I have good and bad spells, have learned to handle my illness. My family pitches in when they can in their own ways. It’s limited, but it’s all they can give, and that has to be enough for the present. Most importantly I’ve learned to develop strategies on managing myself, and juggling my roles as wife, mother, and daughter.
My husband’s outburst was disgusting. It was vile. It was meant to grab control of a situation in the worst way–to cut me off at the knees and watch me bleed. It’s been a few years since that happened and I have “forgiven” the incident. That doesn’t mean I passively accept that abusive behavior, but I still live with him and choose to remain married. Sure I resent his ignorance about mental health, but he is “par for the course” with people of our generation and background. I recognize that moment for what it is, can compartmentalize my feelings, file it away, and carry on with life. My best strategy is to continue with my therapies, do my work, set and live a good example.
As for my mother, she is better, physically and mentally. Life dealt her a vicious blow with a sudden family tragedy. Unlike many her of her peers she didn’t crumble. That period of family sorrow was actually a blessing for me and Mother. She took charge and rearranged her life, began healing herself on all levels, and has evolved. Defensive walls crumbled. We’ve come to many understandings, shared secrets, revealed old pains, and forgave each other.
Most important to me is I’ve been collecting puzzle pieces of our family history of mental illnesses–Bipolar, depression, personality disorders (and a few learning disorders). I continue to play Sherlock Holmes. These revelations are critical for constructing a framework for the quilt of my family history. My maternal grandfather occupies several squares. Stories reveal a brilliant man who lacked socio-economic privilege, whose life was severely damaged by two world wars, and was prone to erratic violent behavior. “He was a very Japanese father,” is my mother’s terse assessment. Whispers of borderline personality disorder and Bipolar creep like ear worms when I hear the details: disciplining a 5 year old daughter (Mother) who caught him imitating his drunken behavior by making her stand still while he slapped her face until her cheeks swelled–and she never uttered a cry out loud; keeping nine dogs in an urban apartment with his seven children and wife despite lacking regular income; drunken rages; disappearing from the family’s life to set up a “second household”; bouts of religious fanaticism. His personal demons shaped his parenting and his two oldest daughters were scarred for life. As the oldest grandchild of my maternal family I now know that mental illness doesn’t define us, but its presence gives context to many events. I have a legacy, and I own it, brutal and painful as it is.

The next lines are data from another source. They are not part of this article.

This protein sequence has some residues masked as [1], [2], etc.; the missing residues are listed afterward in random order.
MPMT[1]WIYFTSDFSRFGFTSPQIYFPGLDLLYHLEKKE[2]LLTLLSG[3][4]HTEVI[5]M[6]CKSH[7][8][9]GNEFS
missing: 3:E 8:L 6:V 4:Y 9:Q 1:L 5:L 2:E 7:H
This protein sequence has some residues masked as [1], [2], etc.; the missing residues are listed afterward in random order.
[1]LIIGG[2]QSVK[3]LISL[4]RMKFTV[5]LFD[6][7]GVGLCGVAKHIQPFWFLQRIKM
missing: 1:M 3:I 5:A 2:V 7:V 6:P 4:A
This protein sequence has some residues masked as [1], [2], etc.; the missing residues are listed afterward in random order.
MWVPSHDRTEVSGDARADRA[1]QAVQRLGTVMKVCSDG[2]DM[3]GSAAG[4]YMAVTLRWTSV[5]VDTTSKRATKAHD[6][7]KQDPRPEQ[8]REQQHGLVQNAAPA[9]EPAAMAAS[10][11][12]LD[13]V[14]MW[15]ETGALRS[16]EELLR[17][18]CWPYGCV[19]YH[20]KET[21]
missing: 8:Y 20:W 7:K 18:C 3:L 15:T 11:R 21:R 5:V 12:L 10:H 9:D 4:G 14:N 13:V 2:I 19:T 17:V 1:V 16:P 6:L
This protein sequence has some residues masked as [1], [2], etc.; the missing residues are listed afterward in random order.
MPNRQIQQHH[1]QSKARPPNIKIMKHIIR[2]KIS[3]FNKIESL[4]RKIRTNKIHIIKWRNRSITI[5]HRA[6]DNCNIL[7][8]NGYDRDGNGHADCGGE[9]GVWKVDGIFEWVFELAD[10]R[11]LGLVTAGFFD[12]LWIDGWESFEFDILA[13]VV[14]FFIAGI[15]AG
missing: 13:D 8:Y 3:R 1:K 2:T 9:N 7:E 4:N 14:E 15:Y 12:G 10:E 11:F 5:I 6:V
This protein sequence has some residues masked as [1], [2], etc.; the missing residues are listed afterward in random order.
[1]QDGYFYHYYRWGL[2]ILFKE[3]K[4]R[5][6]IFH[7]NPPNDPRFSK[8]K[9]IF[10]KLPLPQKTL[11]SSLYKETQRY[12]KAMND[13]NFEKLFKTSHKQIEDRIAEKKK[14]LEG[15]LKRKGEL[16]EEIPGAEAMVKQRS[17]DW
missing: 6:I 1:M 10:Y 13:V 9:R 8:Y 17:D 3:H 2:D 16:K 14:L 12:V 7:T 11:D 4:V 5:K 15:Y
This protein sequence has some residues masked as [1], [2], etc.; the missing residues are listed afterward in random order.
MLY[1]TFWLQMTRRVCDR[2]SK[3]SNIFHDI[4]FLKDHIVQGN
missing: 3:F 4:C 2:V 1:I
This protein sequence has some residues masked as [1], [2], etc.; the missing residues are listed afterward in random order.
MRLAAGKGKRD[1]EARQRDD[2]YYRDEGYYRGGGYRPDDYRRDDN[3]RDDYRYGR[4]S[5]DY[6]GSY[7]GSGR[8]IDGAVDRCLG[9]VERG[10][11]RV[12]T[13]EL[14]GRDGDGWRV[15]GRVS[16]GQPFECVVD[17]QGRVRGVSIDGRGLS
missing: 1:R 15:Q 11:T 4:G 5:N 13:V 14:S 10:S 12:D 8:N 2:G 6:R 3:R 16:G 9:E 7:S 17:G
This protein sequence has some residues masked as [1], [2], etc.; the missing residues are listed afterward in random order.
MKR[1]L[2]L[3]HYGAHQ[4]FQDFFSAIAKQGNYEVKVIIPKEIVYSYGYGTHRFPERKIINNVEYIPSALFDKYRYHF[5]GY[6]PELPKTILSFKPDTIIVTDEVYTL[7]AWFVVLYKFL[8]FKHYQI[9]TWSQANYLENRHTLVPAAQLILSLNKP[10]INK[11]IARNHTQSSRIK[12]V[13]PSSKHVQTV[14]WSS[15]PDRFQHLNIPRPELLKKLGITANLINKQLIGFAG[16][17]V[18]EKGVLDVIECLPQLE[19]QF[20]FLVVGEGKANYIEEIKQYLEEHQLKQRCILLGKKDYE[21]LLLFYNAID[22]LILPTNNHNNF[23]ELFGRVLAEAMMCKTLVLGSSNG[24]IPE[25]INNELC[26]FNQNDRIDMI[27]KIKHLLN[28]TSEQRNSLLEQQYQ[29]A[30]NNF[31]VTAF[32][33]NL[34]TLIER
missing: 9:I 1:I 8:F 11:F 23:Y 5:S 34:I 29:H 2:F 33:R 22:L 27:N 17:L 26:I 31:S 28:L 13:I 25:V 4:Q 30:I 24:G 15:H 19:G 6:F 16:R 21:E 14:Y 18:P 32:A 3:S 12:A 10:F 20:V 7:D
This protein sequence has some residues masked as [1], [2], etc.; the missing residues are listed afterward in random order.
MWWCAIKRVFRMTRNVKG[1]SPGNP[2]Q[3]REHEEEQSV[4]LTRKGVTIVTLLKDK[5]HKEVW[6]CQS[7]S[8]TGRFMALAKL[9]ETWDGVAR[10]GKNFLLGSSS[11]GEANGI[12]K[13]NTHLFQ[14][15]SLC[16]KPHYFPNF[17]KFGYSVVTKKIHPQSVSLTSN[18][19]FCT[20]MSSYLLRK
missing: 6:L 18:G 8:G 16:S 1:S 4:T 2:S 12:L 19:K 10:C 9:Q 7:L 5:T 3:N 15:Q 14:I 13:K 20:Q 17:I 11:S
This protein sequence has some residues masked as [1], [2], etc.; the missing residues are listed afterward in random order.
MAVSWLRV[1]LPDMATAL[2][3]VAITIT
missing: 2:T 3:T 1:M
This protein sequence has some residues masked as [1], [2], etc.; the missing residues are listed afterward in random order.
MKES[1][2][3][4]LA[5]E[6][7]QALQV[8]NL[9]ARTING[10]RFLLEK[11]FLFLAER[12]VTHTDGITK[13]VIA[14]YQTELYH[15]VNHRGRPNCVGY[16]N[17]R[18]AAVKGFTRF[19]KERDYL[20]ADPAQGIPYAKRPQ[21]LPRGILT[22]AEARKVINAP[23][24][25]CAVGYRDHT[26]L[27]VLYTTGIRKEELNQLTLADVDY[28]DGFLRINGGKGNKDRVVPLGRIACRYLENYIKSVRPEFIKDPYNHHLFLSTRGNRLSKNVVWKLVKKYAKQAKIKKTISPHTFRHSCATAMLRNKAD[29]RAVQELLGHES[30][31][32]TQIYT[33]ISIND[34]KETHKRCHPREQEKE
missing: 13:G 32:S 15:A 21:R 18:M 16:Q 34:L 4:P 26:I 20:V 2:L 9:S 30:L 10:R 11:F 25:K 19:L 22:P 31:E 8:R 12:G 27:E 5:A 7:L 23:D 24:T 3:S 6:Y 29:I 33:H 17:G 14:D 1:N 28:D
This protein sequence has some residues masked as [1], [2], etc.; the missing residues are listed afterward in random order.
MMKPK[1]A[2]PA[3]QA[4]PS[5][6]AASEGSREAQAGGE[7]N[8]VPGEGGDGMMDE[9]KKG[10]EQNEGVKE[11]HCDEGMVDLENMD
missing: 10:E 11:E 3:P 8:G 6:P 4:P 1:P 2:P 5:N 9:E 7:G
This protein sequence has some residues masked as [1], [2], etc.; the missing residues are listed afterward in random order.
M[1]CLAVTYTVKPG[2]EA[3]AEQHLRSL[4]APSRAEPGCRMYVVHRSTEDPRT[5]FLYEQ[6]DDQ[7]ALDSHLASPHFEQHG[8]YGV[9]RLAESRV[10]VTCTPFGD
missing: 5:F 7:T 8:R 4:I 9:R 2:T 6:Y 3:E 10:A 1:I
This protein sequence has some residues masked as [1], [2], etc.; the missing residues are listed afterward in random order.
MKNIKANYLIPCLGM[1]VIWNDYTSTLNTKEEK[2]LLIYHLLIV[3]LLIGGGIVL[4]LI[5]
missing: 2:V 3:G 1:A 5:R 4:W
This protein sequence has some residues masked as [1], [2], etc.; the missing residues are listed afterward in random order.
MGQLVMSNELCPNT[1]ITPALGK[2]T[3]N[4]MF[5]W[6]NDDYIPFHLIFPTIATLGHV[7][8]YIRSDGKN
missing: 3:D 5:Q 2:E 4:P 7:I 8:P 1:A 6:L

Now that I am middle-aged and have earned respect from the family and home community I’ve taken on the role of teacher. I educate my “family” members about mental illness and to not judge those who suffer as weak or defective people, to not label their symptoms as character flaws, and stigmatize them. It’s a long, lonely road, but I have my mother at my side now–we have side by side thrones in our family court.
It’s an ongoing battle with mental illness in our family. I’m not quite ready to tell my story to the world with my real name–yet. Maybe in my next decade?